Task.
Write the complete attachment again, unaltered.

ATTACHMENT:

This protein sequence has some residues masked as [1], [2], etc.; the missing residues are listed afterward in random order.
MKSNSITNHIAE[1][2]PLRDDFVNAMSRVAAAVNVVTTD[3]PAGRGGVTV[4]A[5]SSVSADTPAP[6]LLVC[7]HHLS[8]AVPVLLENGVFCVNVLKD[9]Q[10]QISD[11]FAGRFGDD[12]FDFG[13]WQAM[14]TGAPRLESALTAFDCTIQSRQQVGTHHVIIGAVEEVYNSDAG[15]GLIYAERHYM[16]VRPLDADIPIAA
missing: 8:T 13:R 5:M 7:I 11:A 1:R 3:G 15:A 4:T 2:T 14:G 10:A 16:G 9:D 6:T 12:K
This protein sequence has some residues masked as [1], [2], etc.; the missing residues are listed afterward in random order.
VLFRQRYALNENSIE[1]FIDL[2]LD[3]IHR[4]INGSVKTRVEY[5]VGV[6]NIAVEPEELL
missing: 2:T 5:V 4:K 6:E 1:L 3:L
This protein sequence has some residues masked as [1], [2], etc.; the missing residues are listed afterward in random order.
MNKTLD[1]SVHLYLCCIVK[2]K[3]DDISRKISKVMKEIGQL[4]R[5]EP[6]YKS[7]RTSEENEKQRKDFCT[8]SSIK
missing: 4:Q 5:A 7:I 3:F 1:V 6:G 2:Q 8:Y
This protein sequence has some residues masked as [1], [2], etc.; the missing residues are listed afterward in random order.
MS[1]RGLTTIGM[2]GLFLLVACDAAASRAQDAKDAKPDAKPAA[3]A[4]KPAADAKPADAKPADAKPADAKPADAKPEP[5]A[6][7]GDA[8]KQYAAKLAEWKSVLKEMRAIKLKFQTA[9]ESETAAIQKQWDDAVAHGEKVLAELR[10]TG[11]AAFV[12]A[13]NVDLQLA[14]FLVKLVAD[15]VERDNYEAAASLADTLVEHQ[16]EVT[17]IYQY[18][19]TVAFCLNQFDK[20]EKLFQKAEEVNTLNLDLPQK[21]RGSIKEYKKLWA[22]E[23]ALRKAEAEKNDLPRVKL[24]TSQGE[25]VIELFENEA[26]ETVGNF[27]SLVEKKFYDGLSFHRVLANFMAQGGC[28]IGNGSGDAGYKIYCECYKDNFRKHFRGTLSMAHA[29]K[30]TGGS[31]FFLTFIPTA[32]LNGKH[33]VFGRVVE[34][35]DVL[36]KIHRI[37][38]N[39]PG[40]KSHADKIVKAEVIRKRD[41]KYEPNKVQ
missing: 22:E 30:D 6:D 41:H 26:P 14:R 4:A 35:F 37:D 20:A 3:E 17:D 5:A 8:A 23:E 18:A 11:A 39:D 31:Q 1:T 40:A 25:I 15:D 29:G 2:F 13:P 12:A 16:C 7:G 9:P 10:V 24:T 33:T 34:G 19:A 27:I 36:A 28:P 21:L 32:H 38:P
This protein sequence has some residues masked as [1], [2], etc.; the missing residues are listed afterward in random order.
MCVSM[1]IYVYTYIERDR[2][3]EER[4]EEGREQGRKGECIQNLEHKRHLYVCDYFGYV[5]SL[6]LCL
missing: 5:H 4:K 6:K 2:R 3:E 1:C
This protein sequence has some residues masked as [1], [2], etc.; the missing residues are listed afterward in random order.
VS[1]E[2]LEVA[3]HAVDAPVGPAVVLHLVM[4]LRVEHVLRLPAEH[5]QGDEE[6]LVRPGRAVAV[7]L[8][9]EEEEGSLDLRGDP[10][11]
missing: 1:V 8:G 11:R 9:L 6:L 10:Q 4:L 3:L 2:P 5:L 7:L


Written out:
This protein sequence has some residues masked as [1], [2], etc.; the missing residues are listed afterward in random order.
MKSNSITNHIAE[1][2]PLRDDFVNAMSRVAAAVNVVTTD[3]PAGRGGVTV[4]A[5]SSVSADTPAP[6]LLVC[7]HHLS[8]AVPVLLENGVFCVNVLKD[9]Q[10]QISD[11]FAGRFGDD[12]FDFG[13]WQAM[14]TGAPRLESALTAFDCTIQSRQQVGTHHVIIGAVEEVYNSDAG[15]GLIYAERHYM[16]VRPLDADIPIAA
missing: 8:T 13:R 5:M 7:I 11:A 1:R 3:G 15:A 4:T 2:T 14:G 10:A 16:G 9:D 6:T 12:K
This protein sequence has some residues masked as [1], [2], etc.; the missing residues are listed afterward in random order.
VLFRQRYALNENSIE[1]FIDL[2]LD[3]IHR[4]INGSVKTRVEY[5]VGV[6]NIAVEPEELL
missing: 2:T 5:V 4:K 6:E 1:L 3:L
This protein sequence has some residues masked as [1], [2], etc.; the missing residues are listed afterward in random order.
MNKTLD[1]SVHLYLCCIVK[2]K[3]DDISRKISKVMKEIGQL[4]R[5]EP[6]YKS[7]RTSEENEKQRKDFCT[8]SSIK
missing: 4:Q 5:A 7:I 3:F 1:V 6:G 2:Q 8:Y
This protein sequence has some residues masked as [1], [2], etc.; the missing residues are listed afterward in random order.
MS[1]RGLTTIGM[2]GLFLLVACDAAASRAQDAKDAKPDAKPAA[3]A[4]KPAADAKPADAKPADAKPADAKPADAKPEP[5]A[6][7]GDA[8]KQYAAKLAEWKSVLKEMRAIKLKFQTA[9]ESETAAIQKQWDDAVAHGEKVLAELR[10]TG[11]AAFV[12]A[13]NVDLQLA[14]FLVKLVAD[15]VERDNYEAAASLADTLVEHQ[16]EVT[17]IYQY[18][19]TVAFCLNQFDK[20]EKLFQKAEEVNTLNLDLPQK[21]RGSIKEYKKLWA[22]E[23]ALRKAEAEKNDLPRVKL[24]TSQGE[25]VIELFENEA[26]ETVGNF[27]SLVEKKFYDGLSFHRVLANFMAQGGC[28]IGNGSGDAGYKIYCECYKDNFRKHFRGTLSMAHA[29]K[30]TGGS[31]FFLTFIPTA[32]LNGKH[33]VFGRVVE[34][35]DVL[36]KIHRI[37][38]N[39]PG[40]KSHADKIVKAEVIRKRD[41]KYEPNKVQ
missing: 22:E 30:D 6:D 41:H 26:P 14:R 4:A 35:F 37:D 20:A 3:E 17:D 5:A 8:A 23:E 18:A 11:A 39:D 31:Q 1:T 40:A 25:I 15:D 29:G 2:F 13:P 12:A 16:C 7:G 9:P 10:V 24:T 33:T 34:G 19:A 27:I 36:A 28:P 21:L 32:H 38:P
This protein sequence has some residues masked as [1], [2], etc.; the missing residues are listed afterward in random order.
MCVSM[1]IYVYTYIERDR[2][3]EER[4]EEGREQGRKGECIQNLEHKRHLYVCDYFGYV[5]SL[6]LCL
missing: 5:H 4:K 6:K 2:R 3:E 1:C
This protein sequence has some residues masked as [1], [2], etc.; the missing residues are listed afterward in random order.
VS[1]E[2]LEVA[3]HAVDAPVGPAVVLHLVM[4]LRVEHVLRLPAEH[5]QGDEE[6]LVRPGRAVAV[7]L[8][9]EEEEGSLDLRGDP[10][11]
missing: 1:V 8:G 11:R 9:L 6:L 10:Q 4:L 3:L 2:P 5:L 7:L